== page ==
Spark’s wholesale voice services are set to be deregulated as the Commerce Commission tidies up outdated telecommunications rules.
Wholesale voice provides, in effect, what older people would recognise as traditional telephone calls on digital lines.
Regulation is no longer necessary now that broadband networks cover 97 percent of landlines and offer easy competitive alternatives to Spark’s wholesale voice.
The remaining three percent of lines are remote voice-only customers.
While Spark is the only fixed-line provider for these people, most of them have alternatives. Some will be able to choose Rural Broadband Initiative fixed wireless services while others may have access to mobile networks.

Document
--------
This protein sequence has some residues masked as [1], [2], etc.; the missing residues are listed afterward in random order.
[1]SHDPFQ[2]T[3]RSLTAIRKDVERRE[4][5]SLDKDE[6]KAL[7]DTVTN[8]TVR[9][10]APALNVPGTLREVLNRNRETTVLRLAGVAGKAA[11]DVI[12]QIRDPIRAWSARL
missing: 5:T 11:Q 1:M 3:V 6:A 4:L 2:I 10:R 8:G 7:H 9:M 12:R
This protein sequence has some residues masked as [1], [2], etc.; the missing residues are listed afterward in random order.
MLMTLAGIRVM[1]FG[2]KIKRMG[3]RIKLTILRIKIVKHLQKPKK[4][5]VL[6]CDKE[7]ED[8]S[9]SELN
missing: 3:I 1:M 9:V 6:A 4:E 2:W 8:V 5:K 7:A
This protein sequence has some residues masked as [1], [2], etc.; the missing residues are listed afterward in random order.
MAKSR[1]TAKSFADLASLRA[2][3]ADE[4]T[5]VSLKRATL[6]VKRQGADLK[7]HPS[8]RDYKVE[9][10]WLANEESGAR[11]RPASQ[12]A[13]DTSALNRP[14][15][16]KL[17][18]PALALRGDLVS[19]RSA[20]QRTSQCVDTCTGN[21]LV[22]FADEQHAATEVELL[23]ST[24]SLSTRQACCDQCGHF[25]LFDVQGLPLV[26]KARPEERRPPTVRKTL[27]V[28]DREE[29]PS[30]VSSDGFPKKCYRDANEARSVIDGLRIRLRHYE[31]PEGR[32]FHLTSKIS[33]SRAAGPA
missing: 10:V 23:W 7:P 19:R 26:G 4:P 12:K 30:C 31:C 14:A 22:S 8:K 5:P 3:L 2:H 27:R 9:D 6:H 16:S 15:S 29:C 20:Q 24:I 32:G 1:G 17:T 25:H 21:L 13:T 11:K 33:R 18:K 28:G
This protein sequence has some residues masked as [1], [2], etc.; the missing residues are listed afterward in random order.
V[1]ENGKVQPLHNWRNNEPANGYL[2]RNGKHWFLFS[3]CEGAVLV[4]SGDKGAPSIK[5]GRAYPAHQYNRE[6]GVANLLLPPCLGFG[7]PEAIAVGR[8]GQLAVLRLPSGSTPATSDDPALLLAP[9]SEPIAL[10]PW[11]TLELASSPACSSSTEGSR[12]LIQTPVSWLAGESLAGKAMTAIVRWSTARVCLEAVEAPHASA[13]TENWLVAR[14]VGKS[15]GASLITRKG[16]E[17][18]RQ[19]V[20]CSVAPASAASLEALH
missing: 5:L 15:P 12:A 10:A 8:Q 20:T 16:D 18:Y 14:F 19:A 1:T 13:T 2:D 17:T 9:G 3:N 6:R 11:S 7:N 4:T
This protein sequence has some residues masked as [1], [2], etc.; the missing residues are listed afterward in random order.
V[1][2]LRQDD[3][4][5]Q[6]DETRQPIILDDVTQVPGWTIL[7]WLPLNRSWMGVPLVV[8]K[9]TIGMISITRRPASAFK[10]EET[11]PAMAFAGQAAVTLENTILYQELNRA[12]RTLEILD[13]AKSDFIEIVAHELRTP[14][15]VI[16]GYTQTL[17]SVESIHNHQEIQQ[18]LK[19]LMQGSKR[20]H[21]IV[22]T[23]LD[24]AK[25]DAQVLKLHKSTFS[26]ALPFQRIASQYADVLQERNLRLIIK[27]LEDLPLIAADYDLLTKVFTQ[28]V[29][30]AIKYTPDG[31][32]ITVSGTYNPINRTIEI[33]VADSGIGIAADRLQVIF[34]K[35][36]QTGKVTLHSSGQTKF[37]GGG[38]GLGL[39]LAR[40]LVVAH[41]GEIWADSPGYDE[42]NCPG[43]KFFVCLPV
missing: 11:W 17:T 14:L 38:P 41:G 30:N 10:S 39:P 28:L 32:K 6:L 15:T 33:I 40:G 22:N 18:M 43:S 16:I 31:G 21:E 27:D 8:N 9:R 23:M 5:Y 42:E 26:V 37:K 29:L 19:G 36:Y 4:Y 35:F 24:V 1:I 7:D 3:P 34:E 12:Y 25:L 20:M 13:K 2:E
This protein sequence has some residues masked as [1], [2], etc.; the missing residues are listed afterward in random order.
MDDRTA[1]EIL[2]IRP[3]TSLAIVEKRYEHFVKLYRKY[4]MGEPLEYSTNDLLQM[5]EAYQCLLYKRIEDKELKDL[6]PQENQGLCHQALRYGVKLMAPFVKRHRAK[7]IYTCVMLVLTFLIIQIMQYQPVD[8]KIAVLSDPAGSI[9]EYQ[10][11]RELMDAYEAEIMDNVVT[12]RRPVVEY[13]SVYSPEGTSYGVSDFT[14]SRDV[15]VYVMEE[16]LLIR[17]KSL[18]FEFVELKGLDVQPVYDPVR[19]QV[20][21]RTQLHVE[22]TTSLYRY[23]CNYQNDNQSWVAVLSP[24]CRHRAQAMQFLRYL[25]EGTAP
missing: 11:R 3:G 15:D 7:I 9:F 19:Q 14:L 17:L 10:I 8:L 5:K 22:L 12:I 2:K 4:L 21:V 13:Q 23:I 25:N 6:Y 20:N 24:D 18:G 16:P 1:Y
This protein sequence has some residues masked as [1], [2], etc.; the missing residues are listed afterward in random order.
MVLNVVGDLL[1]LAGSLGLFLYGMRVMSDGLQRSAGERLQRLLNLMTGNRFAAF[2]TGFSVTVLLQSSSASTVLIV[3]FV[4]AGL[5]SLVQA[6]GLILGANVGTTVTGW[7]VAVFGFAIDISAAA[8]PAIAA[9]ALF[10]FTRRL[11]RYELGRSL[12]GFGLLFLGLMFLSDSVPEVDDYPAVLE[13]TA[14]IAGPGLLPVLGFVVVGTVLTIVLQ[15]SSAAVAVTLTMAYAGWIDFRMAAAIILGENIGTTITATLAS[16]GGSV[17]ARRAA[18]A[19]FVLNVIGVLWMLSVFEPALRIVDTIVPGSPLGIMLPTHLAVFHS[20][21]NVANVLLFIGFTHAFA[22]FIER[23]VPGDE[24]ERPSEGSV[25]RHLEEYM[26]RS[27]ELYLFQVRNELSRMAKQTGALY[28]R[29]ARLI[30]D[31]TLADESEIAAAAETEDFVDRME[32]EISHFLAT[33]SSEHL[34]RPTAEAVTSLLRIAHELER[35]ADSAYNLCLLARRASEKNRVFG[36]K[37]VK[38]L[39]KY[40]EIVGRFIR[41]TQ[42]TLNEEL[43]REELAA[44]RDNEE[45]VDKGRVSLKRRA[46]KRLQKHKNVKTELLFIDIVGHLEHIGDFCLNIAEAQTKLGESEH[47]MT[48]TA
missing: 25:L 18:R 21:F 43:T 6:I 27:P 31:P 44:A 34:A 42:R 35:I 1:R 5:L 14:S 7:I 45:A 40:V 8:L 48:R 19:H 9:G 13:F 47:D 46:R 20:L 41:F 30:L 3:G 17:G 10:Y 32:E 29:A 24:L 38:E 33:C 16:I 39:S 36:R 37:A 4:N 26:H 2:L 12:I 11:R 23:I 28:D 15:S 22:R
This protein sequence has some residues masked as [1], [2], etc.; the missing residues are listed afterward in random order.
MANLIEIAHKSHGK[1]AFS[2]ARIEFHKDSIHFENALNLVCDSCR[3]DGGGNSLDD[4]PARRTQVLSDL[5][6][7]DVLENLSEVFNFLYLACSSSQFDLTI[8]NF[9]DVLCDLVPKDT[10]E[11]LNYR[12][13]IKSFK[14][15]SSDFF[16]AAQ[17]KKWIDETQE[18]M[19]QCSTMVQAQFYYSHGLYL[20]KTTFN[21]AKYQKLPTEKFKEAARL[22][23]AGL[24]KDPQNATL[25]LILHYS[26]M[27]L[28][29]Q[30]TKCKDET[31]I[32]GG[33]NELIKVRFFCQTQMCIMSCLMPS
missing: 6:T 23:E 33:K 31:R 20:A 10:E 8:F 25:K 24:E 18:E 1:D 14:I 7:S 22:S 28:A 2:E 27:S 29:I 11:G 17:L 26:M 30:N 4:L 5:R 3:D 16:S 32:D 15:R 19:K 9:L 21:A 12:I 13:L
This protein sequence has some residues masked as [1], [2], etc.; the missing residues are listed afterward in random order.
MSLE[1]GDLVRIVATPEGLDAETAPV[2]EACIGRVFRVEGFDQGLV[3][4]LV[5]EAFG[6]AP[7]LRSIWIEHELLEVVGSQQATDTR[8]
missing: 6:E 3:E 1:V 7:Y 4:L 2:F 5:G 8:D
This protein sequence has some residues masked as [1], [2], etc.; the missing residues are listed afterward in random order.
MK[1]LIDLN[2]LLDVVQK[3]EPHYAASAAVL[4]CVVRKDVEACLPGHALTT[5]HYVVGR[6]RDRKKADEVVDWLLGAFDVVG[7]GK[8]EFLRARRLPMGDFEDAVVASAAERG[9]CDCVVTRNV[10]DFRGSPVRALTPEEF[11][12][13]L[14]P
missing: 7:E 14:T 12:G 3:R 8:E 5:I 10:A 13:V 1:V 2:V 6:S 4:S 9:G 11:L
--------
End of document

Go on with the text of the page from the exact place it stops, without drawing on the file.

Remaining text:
Most retail service providers are able to offer VoIP services bundled with their broadband plans. This puts price pressure on Spark’s service and means the market is competitive.
Telecommunications Commissioner Stephen Gale says: “A small number of outstanding consumers that can access voice-only lines are protected by a separately regulated price cap”.
Spark sells voice services to ISPs and other service providers. Using Spark’s switches mean they don’t need to invest in their own infrastructure. However, Chorus and the other local fibre companies own alternative infrastructure that can do the job. There are also fixed wireless operators in the market.
Although the Telecommunications Act includes provisions for the Commerce Commission to step in to regulate wholesale voice, it says it hasn’t needed to do so yet.
At the last count Spark resold about 320,000 wholesale lines to RSPs. These aren’t necessary landline-only services as some RSPs bundle a wholesale voice product with wholesale broadband.